The proposed acquisition made strategic sense, although brokers suggest the competition regulator, ACCC, had several issues which were proving insurmountable and likely to have been the main reason behind the decision.
It was evident to Credit Suisse that the proposed acquisition was being used to mask a necessary step change in investment in product development and sales & marketing, now proven to be the case.
MYOB will spend the money intended for the deal, and more, and the broker calculates the planned investment will drop a reported operating earnings (EBITDA) margin to around 40% in 2019/20, versus 46% in 2017.
Credit Suisse downgrades, to Neutral from Outperform, and lowers operating earnings forecasts by -15% because of the reduction in margins and absence of Reckon revenue. The broker finds near-term positive catalysts difficult to envisage and believes investors will remain cautious.
Ord Minnett accepts the reasons for deciding in favour of an $80m investment in R&D and sales & marketing but also questions longer-term revenue growth expectations.
Near-term delivery risks have increased and the broker’s FY22 free cash flow forecast is around -$15m below the company’s long-term guidance of over $200m.
Ord Minnet struggles to anticipate why investors would increase positions until free cash flow has either bottomed, in FY19, or there is more evidence about improved returns, and downgrades to Hold from Buy.
UBS was always cautious because of the risk that higher R&D and marketing costs were not been priced in if the Reckon deal fell through. As the stock has fallen more than -8% this concern has faded, somewhat.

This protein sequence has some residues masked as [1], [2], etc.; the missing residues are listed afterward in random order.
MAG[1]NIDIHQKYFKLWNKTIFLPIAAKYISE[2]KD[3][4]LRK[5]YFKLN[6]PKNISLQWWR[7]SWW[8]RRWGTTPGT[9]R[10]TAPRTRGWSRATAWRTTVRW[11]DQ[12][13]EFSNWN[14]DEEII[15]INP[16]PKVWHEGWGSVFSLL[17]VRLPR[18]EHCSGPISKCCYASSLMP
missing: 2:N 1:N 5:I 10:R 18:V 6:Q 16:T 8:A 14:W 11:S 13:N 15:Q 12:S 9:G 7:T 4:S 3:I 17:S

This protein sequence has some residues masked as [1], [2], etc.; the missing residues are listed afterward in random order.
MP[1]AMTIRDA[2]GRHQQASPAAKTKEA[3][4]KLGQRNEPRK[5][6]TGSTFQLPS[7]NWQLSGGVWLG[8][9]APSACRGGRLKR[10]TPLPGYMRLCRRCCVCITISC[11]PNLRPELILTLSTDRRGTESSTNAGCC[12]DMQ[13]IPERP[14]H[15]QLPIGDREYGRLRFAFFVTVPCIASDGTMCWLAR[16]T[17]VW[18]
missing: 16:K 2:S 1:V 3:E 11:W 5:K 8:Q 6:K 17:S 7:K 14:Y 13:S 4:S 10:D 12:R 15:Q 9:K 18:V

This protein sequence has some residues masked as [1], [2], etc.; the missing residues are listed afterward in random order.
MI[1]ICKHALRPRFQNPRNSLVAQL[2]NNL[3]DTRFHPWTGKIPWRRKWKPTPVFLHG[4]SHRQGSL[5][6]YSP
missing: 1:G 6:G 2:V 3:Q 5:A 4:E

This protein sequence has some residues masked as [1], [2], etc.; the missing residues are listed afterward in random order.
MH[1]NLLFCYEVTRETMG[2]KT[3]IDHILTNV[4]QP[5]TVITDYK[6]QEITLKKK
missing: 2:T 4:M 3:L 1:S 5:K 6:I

The company has an opportunity to win clients away from Reckon, which may struggle to adequately invest in its product as a stand-alone entity, yet Credit Suisse believes this is more than offset by the risk of losing existing clients to Xero ((XRO)) at the lower end, or global operators such as Salesforce and Microsoft at the top end.
Deutsche Bank is not surprised the company is going ahead with elevated expenditure but questions the quantum and downgrades net profit estimates for FY18-20 by -7-21%, to reflect capitalisation of the R&D investment as well as higher interest expenses.
The broker believes the company is pursuing the right strategy, although acknowledges there is a significant level of trust attached to the targets, particularly given they are up to five years away.
Deutsche Bank maintains a Buy rating on valuation but, given the impact of the downgrades on the growth profile and the "trust me" factor, as well as the Bain overhang, suspects it may be hard to witness any near-term outperformance.
Specifically, the company will invest $50m in R&D over the next two years on new online adviser and SME solutions and bring forward its online platform for accountants, as well as increase adviser sales & marketing by $30m to grow direct SME sales.
The incremental R&D investment will be capitalised and the incremental sales & marketing will be expensed. UBS incorporates higher capitalised R&D into its expenditure forecasts, driving downgrades to free cash flow estimates. The net result is a -14-15% downgrade to FY19-21 net profit estimates.
The broker considers the stock fairly priced on a free cash flow yield basis and, from a risk/reward perspective, remains incrementally positive because the significant re-investment is now priced in.
Upside risks include accretive M&A and further revenue benefits from the re-investment. On the downside the broker envisages loss of share and further marketing cost pressures because of competition, as well as lower cloud penetration in the longer term.
There is one Buy rating (Deutsche Bank) and four Hold on FNArena’s database. The consensus target is $3.31, suggesting 18.1% upside to the last share price. The dividend yield on FY18 and FY19 forecasts is 4.4% and 4.5% respectively.